Asigra lays out strategy for prosperity in potentially tough cloud backup world

At its partner event, Asigra discussed its continuing strategy for keeping itself and its partners competitive in a world of sinking backup margins, including new ways to cut partners’ hardware costs and create new revenue opportunities for them.

Eran Farujan 300

Eran Farujan, Executive Vice President, Asigra

TORONTO – At Asigra’s Global Partner Summit, the company outlined a potentially tough future for the backup software industry, where prices will continue to go down, possibly to nothing. They also outlined a comprehensive strategy to deal with this, in a way that won’t have the company and its partners begging on the streets to survive.

“The bets we are making are based on the belief that over the next 5-7 years, the price will continue to go down and there will be a shift in the investments customers will make,” said Eran Farujan, Executive Vice President, Asigra. “Those dollars will begin to shift towards replication and shorter, smaller solutions.”

Farujan said that customers will still always need backup, and that won’t go away, but that the decline of backup margins to basically nothing is likely only about 5-7 years away.

One step the company took to respond to this was made in 2013, with the option of a shift to recovery-based pricing from the standard price per GB backed up. It moved the costs from paying for backup to paying for recovery, and like the insurance industry, worked on the principle that those who incur the greatest costs – by restoring the most – pay the most. .

At that time Farujan said this would change the “race to the bottom” pricing model that even then they believed would be unsustainable. Now, less than a year and a half later, he said that the results have been incredibly positive.

“The change in pricing has superseded our expectations,” he said. “We didn’t expect the outcome to happen so soon. We gave ourselves 4-5 years to get to the point where we are now because we are taking a percentage of cash off the table. It has only taken us 14 months to get ahead of where we were before. It has had a better effect than we thought, sooner.”

The company has also followed a consistent strategy of trying to lower its MSP partners’ hardware costs. At last year’s partner event, Asigra announced a new open source-based software stack it said could replace higher-end storage with JBOD in a managed service provider’s data centre – which could cut their hardware costs in half. At this year’s event, they introduced the Asigra Converged Data Protection Appliance for Managed Service Providers, which will give partners an entrée into the archiving space, and continue to lower their hardware costs.

“We did this as a way to execute on the challenges you raised to us,” Farujan told the partner audience at his Wednesday keynote. “You asked us to help you lower the cost of the hardware infrastructure you have to buy and refresh on a regular basis.”

Farujan said the appliance meets that request.

“The cost is pretty low, he said. “Take the cost of that appliance we have created for you [which starts at under $USD 5000 per month]. “Amortized over three years, it is less than one cent per GB per month. It takes cost out of the stack you need to spend money on.”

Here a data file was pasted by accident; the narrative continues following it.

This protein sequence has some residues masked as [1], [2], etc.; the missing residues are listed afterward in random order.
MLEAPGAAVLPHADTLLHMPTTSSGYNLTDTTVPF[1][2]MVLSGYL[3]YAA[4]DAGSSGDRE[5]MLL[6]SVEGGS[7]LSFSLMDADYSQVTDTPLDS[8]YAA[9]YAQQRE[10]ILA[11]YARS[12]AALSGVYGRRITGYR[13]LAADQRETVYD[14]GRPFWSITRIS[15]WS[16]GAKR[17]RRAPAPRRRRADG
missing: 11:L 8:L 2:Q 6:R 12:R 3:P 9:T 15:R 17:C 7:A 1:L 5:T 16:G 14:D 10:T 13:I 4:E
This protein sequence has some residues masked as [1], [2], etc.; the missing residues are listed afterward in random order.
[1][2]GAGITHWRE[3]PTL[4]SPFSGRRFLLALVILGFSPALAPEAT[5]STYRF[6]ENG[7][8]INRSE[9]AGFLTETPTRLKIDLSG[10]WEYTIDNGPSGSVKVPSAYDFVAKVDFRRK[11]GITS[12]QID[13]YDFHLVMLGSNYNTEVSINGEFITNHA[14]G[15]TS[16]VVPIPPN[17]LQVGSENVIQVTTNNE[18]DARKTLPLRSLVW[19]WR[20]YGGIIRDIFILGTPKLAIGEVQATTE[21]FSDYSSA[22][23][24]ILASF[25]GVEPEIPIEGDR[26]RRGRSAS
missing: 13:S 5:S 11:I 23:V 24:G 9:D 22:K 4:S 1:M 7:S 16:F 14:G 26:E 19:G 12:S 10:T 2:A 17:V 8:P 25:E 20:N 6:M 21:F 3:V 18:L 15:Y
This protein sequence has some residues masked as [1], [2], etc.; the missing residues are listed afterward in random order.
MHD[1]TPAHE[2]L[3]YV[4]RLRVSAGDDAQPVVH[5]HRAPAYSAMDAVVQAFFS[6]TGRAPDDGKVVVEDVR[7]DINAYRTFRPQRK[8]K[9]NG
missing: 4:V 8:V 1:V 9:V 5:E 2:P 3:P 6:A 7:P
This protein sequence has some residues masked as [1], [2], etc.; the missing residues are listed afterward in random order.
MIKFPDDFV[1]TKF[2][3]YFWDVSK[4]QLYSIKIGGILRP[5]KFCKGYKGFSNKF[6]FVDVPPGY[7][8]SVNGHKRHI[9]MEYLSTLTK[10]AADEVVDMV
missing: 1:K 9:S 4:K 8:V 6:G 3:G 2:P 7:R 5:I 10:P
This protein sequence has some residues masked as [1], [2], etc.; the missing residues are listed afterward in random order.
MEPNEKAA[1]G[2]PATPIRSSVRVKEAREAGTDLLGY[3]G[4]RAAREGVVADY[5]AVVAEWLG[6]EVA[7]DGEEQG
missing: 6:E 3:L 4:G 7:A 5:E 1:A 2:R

The company also discussed new relationships intended to reduce partner costs and increase opportunities, specifically an OEM deal with Oracle and a deepening of their relationship with Amazon.

“The relationship with Oracle is premised on lowering the operational cost for you,” Farajun said. “That’s the goal, to lower costs, not just to do business for the sake of doing business with Oracle.”

Farajun said the deepening relationship with Amazon came from both partner requests and outreach from Amazon.

“Many of you have told us you are working more with Amazon, so we looked at accelerating our relationship with them, and have become a technology partner with them,” he said. “We want to help the data sitting in AWS get backed up so you can monetize it.”

Farajun also said that Amazon came to them regarding their Amazon Workspace desktop-as-a-service offering.

“They are very serious about this market,” he said. “They came to us and wanted to partner with us because they thought we were a service provider. We said, ‘no, we are a software company, it’s our partners you want to work with’ — but we can match partners up with them.”

Farajun said they are already having dialogues with partners about this, and told partners to let their Partner Success Manager know if they are interested, and they would set up a contact.

Farajun also discussed AWS Snapshot Manager, a free piece of software they created for their partners’ customers.

“Managing snapshots around AWS instances isn’t a smooth experience because it is very command line driven,” he said. “We created a tool to give away for free to make it smoother for the customer. You put your brand on it, and it lets you say ‘we can help you with this, and can we help you with anything else?’”

Farajun also discussed some upcoming projects to benefit partners that are still some time off, one of which is object storage.

“We are not ignoring this,” he told partners in his keynote. “It’s top of mind, but its likely 12-18 months away. It is another way we will execute on our business objective of lowering your operational costs. We are taking action on it, rest assured.”

Farajun also told ChannelBuzz that while the appliance they just announced is designed for the MSP’s location, they are working on another that will go at the end-user site.

“While this one was an appliance for the partner at the partner site, and we want to see how that plays out, we are very much looking forward to releasing an appliance at the end customer location that will be competitive with ones offered by Unitrends and Symantec,” he said.